First, they warn the threat of terrorism has never been so dire.
Then they cut the funds to fight it.
This is what has happened in the Netherlands, where experts say 'homegrown jihadism" is not only growing, but changing, largely as a result of the war in Syria. More than 100 Dutch Muslims have joined the resistance battling dictator Bashar al-Assad, most of them becoming members of terrorist groups Jabhat al-Nusra, an al-Qaida affiliate, or the Islamic State of Iraq and Syria (ISIS), the most violent of the Islamic terrorist groups, now waging a new war in Iraq.
Now at least 30 of those Dutch youth have returned home, but the country's intelligence agency can't track them. Budget cuts have crippled their ability to keep pace.
And yet, despite this, Interior Minister Ronald Plasterk is calling for an additional €70 million in cuts – this when the country's terror alert is at its second-highest level and the number of Salafist, or radical and often violent Muslims, is on the rise.
Indeed, Europol reports that in 2013, "Al Qaeda and like-minded terrorist groups abroad continued to encourage self-organized attacks within the EU, aiming for indiscriminate casualties."
The Netherlands has had a particularly high profile when it comes to terror threats in Europe. It is one of the four European countries where a successful Islamist terrorist attack has taken place: the murder, 10 years ago this November, of filmmaker-commentator Theo van Gogh, who was shot and stabbed in broad daylight by a Dutch-Moroccan extremist. The country also has one of the largest and fastest-growing Muslim populations (per capita) in Western Europe. Moreover, recent reports described a particularly rapid rise of Salafism among second- and third-generation young Muslim men and women – that is, Muslim youth born and raised in the West. Many of these youths have formed – or joined – local radical groups such as Sharia4Holland, Behind Bars, or the Hofstadgroep, and have joined or trained with extremist groups abroad – not only in Syria, but also in Somalia, Pakistan, and Afghanistan.
Consequently, as the Dutch NOS News revealed in April, the Dutch Intelligence and Security Service (AIVD) has begun focusing on activities taking place in the Middle East. According to the NOS, "The AIVD warns of new, activist streams of radical Islam that include groups like Sharia4Holland and Behind Bars – jihadist networks whose leaders are fighting in Syria while back home in the Netherlands, large numbers of other members circulate heavy propaganda, often via Internet and social media. They openly declare their alliance with Al Qaeda and Osama bin Laden."
Many of these groups have begun looking to crowd-funding, soliciting donations via fundraising websites and social media to support and help free "brothers" who have been imprisoned, either in Europe or Syria – so that they might rejoin the fight or recruitment efforts.
It doesn't stop there. As ISIS bloodied the streets of Mosul earlier this month, Abdou Khoulani, leader of the Muslim Party for Unity in The Hague (with one seat in the Parliament) celebrated the terrorist group's achievements. "Long Live ISIS," Khoulani wrote on his Facebook page, "and inshallah [God willing] on to Baghdad!" He gained support from fellow party member Arnoud van Doorn, a Muslim convert and former member of Geert Wilders' anti-Islam Freedom Party, who declared that ISIS is "essentially good." Asked to explain himself further, Khoulani told Dutch daily Trouw that "Isis is not a terrorist group. They are a resistance organization. Sometimes violence is necessary." (The posts to Khoulani's Facebook page have been since removed.)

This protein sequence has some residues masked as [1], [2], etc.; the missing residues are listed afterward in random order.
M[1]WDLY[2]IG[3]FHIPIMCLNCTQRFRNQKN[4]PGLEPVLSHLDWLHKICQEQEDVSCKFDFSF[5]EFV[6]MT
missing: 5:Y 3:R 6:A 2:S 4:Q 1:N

With such perspectives invading even the political structure of the Netherlands, tying the hands of the country's counter-terrorism forces is not only foolhardy, but outright dangerous. This is more than a local issue for Holland. Dutch citizens have free access to all of Europe – and the recent attack on the Jewish Museum in Belgium by a French Muslim jihadist shows, permeable borders make it that much easier for those who have fought and trained in Syria – as he did – to slip past. What's more, any Dutch citizen can travel, visa free, to America, grabbing one of five daily nonstop flights to New York.
Part of the ISIS propaganda effort is a series of threats against the United States. If threats are part of a campaign to win support, imagine what one successful attack could do for ISIS's profile among western radicals.
For the past few years, the AIVD has served as one of the world's best protective forces against such attackers. The agency maintains a leading role in global counter-terrorism efforts, especially in Europe, where it foiled a series of at least five attacks across the continent in 2008, and was instrumental in aiding the arrest, in 2012, of three al-Qaida members who had been sent to Europe to organize attacks there.
Such achievements – and the dangers that they reveal – illustrate precisely what the West is facing. It is no longer about various domestic threats, nation to nation. This is a war in which information – intelligence – stands as one of our most important weapons, not just country to country, but across the entire Western world. There can be no compromise here. We cannot afford to limit what we know, or to concern ourselves with cost. Our lives, our futures, rest more than ever on the power of what we know.
Abigail R. Esman, the author, most recently, of Radical State: How Jihad Is Winning Over Democracy in the West (Praeger, 2010), is a freelance writer based in New York and the Netherlands.